"The time has come," the Walrus said,
"To talk of many things:
Of shoes - and ships - and sealing-wax -
Of cabbages - and kings -
And why the sea is boiling hot -
And whether pigs have wings."
From Lewis Carroll's The Walrus and the Carpenter.
And this week we have the King of Cabbages - the Savoy Cabbage.
Cabbage is a vegetable with a long history, vast lore, and umpteen
uses. One of the many varieties in family Brassica, in the 1500s Savoy
became know as a loose-headed variety called Chou de Savoy for the
French province it hailed from. Crinkled and wrinkled, it is one of
the mildest of the cabbages and the one highest in beta-carotene.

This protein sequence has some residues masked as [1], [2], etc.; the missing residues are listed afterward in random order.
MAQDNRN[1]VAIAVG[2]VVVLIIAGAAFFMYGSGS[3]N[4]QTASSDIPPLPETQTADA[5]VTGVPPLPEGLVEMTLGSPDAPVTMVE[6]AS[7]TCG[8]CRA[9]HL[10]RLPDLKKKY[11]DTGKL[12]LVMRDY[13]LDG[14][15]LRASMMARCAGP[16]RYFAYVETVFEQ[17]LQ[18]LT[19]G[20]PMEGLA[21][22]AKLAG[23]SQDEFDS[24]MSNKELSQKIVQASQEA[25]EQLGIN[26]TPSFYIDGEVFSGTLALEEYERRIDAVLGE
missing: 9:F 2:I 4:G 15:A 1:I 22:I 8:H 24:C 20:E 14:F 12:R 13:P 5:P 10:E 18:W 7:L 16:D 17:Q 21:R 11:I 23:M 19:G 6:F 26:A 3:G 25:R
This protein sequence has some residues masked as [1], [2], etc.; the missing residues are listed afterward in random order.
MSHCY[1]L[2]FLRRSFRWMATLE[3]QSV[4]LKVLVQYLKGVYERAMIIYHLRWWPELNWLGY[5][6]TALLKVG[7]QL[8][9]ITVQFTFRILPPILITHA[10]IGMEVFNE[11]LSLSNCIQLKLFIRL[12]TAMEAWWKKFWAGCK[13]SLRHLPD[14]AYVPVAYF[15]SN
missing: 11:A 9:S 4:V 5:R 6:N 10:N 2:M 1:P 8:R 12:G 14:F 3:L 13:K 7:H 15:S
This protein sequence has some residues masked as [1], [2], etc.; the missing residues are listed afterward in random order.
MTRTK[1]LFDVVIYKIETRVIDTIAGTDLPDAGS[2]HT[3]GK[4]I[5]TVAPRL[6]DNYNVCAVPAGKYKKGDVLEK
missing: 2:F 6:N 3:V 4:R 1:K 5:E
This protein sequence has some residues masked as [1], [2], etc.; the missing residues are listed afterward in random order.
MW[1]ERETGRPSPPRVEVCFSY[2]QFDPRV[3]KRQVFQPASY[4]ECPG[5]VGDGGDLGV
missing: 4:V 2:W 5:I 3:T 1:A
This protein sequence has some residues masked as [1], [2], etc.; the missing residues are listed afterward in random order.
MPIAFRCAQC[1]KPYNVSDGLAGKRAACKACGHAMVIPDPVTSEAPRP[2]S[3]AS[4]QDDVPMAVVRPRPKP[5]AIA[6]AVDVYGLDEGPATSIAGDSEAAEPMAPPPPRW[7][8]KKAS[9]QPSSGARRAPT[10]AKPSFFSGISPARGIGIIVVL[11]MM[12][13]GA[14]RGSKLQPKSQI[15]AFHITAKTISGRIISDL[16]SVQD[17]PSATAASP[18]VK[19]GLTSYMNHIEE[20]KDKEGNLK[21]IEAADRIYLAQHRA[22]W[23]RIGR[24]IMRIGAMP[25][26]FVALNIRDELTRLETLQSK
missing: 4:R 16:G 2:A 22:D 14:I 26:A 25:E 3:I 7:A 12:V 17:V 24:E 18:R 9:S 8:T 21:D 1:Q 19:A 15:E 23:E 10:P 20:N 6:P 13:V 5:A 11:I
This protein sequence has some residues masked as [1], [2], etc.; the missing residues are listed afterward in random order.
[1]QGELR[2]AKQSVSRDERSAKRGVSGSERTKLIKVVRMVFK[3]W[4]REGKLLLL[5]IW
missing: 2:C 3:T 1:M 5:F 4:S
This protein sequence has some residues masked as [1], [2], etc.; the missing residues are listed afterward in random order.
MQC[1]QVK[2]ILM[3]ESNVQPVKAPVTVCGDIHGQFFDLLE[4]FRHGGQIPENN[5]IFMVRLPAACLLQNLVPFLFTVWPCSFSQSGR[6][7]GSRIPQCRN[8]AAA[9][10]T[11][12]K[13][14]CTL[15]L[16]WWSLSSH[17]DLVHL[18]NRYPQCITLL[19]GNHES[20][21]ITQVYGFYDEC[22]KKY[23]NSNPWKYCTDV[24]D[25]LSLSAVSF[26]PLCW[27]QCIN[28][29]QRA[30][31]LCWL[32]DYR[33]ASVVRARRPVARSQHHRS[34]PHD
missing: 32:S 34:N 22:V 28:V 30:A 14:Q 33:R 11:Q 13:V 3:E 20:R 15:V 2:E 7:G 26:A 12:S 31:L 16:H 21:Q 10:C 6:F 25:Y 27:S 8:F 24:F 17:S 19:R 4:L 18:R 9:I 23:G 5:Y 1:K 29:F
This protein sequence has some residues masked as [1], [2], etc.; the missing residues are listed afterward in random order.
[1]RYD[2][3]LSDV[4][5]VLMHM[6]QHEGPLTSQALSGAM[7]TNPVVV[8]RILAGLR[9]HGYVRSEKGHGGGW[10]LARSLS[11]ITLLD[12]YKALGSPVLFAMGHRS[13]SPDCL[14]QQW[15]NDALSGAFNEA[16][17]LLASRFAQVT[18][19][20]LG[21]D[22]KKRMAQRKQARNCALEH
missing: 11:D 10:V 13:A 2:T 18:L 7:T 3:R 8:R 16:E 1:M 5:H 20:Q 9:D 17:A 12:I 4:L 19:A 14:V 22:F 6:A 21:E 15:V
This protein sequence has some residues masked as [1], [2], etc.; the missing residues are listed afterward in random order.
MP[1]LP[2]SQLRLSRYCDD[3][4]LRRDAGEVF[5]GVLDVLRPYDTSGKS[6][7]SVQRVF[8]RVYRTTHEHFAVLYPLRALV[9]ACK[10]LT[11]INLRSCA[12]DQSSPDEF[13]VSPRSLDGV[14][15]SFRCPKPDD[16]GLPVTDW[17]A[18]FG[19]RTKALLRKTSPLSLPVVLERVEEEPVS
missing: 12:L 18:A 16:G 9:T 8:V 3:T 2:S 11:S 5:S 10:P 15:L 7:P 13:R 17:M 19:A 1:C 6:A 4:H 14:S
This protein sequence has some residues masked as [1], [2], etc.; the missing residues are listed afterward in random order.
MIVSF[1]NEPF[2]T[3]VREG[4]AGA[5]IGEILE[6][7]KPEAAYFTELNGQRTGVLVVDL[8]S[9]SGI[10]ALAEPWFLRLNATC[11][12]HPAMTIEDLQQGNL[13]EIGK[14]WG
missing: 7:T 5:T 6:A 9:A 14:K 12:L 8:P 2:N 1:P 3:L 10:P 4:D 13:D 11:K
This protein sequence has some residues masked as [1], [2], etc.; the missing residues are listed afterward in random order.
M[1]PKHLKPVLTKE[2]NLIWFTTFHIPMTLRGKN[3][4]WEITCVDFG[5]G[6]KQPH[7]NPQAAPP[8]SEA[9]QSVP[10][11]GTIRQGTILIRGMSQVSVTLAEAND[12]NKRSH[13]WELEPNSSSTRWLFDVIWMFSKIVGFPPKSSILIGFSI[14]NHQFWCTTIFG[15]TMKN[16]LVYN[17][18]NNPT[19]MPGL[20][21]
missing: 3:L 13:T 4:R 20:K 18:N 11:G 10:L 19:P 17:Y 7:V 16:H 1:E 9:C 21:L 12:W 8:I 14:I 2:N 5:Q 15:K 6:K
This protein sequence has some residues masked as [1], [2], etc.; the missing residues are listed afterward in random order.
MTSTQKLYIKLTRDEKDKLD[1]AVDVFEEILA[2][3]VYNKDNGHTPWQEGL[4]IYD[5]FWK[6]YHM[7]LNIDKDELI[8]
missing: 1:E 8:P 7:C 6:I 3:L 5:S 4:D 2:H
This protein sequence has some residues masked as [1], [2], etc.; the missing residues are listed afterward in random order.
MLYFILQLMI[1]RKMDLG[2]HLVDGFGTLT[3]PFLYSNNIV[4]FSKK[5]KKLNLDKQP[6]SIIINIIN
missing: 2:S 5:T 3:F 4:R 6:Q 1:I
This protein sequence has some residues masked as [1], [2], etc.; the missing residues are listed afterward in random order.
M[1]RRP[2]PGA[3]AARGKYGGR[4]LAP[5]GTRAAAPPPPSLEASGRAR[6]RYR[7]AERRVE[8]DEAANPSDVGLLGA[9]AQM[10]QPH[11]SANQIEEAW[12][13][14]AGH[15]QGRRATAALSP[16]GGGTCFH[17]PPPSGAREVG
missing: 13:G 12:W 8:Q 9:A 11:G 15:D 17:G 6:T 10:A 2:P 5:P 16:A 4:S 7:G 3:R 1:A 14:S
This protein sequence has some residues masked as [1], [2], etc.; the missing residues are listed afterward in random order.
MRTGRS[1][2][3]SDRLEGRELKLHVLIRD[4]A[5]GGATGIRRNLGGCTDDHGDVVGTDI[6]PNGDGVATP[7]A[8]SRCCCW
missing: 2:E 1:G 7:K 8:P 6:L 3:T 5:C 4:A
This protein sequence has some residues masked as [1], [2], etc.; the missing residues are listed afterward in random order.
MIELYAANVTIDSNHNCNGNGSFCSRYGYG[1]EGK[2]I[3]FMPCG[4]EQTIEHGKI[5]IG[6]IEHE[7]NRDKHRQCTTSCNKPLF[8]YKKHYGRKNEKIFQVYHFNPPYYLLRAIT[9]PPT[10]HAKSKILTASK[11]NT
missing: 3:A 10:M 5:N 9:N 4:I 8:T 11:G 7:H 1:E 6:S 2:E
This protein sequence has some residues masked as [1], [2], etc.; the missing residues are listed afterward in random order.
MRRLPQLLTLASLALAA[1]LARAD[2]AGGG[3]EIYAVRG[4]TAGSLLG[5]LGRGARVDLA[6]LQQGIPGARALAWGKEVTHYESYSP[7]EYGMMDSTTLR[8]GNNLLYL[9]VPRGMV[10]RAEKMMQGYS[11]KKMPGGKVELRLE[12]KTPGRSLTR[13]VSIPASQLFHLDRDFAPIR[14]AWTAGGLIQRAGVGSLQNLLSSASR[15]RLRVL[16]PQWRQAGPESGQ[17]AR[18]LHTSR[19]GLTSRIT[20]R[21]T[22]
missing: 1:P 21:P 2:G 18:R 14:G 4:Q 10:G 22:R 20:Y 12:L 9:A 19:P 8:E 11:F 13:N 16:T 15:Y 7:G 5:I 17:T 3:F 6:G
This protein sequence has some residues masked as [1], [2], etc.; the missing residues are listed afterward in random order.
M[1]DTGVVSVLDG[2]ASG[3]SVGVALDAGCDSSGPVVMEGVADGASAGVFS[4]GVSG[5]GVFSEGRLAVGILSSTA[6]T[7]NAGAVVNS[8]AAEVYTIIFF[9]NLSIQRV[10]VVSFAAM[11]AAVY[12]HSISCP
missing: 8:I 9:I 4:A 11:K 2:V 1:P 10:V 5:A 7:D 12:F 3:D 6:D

Cabbage is so versatile, hold a head in your hands and think:
Simmered? Sauteed? Rolled? Stuffed? Shredded or eaten raw? What'll it
be? So many ways to prepare it, it’s no wonder it fed all of
Europe for centuries.
It is unwise to overcook cabbage. Overcooking releases sulfur odors
that may turn folks off. The addition of celery, or in the German
tradition - caraway seeds, is a fine compliment as well. To use the
leaves for stuffing, bop the spine of the leaf with the heavy handle
and slip the whole leaf in salty simmering water. Cook for a few
minutes till tender. Dry off on a towel and you have a great roll up
for leftovers or rice.